I don’t really care what you have to say because you just tend to clutter up the site with blether. You may or may not be some guy from North Dakota who touts his blog as “ND’s most popular political blog”. But the bottom line is that you seem to have the same approach to things, and I don’t share those views.

You would say that, Fern Mackenzie, being a realtor in Idaho:

http://www.sothebysrealty.com/AssociateProfile.aspx?R=300003111

Naturally, you’ll try to deny it.

But I also told you where I am from and that is easy to confirm, too. You’ll find me listed as a freelance researcher with the Library & Archives Canada. Want my SIN number, too?

See Rob, you seem to think the point is Kevin’s motivations. That’s your point, and most people who read here don’t care much for your points. They’re more interested, for example, in the fact that the gov’t is dishonest about its support for programs regarding climate change. Should there dishonesty be exposed or not? I’m no fan of the Liberals; I’m surprised to see you deflecting criticism of a political party.

You’re a supe-slueth Rob! You forgot to add that I also worked for Gordon Campbell and the BC Liberals, I was a bartender in university and my favorite color is purple. 

What’s your point exactly?

I think the Libs did a horrible job with Kyoto and climate reduction, and the Cons are doing just as poorly. 

Nobody here is trying to hide behind anonymity – it’s pretty easy to find out anything about anyone nowadays. Everybody is very up-front at DeSmog about their connections (your favourite colour is PURPLE?). Kevin may have supported a particular party, I had a Green Party sign up for the last election in Ontario (and MMP, too), but you won’t find us trying to bury that information to deceive anyone.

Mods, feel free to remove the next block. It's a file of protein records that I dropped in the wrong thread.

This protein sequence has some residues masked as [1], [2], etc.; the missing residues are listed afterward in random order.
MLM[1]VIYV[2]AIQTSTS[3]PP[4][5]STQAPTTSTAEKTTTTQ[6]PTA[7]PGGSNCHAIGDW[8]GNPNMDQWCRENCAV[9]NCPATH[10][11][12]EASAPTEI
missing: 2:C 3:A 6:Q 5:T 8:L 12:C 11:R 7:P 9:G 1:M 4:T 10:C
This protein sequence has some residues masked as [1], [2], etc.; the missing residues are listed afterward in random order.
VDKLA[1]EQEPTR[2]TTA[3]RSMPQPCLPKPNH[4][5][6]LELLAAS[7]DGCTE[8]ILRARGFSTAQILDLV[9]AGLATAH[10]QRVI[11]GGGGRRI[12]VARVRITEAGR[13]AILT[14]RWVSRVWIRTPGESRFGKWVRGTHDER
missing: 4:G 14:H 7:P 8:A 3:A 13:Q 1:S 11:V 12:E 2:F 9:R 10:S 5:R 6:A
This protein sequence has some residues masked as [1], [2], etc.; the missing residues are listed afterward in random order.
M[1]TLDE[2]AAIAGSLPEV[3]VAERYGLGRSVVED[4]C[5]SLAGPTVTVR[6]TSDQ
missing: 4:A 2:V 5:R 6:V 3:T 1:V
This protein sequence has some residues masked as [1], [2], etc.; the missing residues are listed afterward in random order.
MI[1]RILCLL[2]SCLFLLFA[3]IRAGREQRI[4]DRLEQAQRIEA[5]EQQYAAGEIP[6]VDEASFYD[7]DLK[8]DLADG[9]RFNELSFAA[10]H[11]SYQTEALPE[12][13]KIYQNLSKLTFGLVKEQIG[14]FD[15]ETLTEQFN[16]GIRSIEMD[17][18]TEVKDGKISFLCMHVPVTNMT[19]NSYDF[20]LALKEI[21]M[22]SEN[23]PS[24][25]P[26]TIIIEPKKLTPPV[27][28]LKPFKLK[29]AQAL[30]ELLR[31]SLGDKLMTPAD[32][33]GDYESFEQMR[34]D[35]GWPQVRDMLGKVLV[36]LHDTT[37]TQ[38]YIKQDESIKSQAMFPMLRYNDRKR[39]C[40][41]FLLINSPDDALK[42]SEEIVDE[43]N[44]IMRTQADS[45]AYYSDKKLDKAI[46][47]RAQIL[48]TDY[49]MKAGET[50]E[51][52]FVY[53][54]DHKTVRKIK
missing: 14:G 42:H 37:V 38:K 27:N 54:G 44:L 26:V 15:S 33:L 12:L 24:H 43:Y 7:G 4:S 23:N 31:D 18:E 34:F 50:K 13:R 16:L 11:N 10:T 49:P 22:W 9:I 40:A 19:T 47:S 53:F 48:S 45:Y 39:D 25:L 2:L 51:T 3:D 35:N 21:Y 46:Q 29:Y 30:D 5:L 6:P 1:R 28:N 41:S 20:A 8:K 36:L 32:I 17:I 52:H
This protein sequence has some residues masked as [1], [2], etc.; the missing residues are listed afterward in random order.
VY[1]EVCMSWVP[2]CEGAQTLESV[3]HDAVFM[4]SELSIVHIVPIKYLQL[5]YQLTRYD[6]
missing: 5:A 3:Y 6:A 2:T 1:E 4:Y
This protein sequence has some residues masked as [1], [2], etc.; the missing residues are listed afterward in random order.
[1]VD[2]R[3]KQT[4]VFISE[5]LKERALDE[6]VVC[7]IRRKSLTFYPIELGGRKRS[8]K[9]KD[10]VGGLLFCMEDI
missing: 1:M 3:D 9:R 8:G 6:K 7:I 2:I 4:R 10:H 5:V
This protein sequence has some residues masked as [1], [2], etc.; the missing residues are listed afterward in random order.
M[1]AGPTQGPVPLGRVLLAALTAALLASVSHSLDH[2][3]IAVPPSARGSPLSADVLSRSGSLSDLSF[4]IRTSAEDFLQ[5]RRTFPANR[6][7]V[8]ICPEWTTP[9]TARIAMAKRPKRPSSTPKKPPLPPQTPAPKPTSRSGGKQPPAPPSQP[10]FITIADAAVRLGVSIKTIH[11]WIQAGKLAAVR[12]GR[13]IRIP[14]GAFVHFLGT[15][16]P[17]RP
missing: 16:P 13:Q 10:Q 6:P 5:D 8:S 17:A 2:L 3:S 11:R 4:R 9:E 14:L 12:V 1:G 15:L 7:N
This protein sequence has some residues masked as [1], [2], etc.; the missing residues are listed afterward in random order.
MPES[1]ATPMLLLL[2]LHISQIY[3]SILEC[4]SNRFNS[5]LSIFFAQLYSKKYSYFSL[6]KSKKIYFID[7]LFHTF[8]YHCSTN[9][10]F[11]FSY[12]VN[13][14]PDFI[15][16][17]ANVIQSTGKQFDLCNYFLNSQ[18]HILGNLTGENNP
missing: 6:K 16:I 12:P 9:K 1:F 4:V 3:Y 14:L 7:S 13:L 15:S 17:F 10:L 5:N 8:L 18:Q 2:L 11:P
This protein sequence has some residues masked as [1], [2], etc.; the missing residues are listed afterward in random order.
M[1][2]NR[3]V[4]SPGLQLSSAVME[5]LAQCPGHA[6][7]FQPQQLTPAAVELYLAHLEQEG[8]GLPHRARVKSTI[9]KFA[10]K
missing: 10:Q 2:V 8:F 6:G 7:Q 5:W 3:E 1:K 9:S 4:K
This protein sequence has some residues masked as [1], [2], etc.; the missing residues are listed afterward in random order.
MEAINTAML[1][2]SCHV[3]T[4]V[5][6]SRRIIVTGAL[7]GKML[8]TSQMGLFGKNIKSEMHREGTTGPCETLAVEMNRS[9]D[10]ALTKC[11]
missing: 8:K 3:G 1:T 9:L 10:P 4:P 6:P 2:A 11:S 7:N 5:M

The point here is that John Baird is trying to put one over on us by suggesting these programs have anything to do with his government’s so-called commitment to controlling emissions. I know a thing or two about Baird – he was my MPP for awhile (look it up, Rob – I live near Ottawa, not Idaho). The guy is a loudmouthed jerk.

Hi Femack. I am a historical researcher also, in Calgary, and I will confess that I once voted for Mel Hurtig’s party because he published the Canadian Encyclopedia. :) I don’t want to give my name here because I don’t want some rightwing jerk pestering me or my family.

I know – there are lots of reasons for not posting your full name. I figure Rob is so busy blogging he doesn’t have time to harass a wee fish like me! It’s really only an issue because he makes such a big fuss about being Canadian. Frankly he gets far more attention than he deserves. Fern

[x]

This is a guest post by David Suzuki.

The Amazon rainforest is magnificent. Watching programs about it, we’re amazed by brilliant parrots and toucans, tapirs, anacondas and jaguars. But if you ever go there expecting to be overwhelmed by a dazzling blur of activity, you’ll be disappointed. The jungle has plenty of vegetation — hanging vines, enormous trees, bromeliads and more — and a cacophony of insects and frogs. But much of the activity goes on at night or high up in the canopy.

Films of tropical forests don’t accurately reflect the reality of the ecosystems....

read more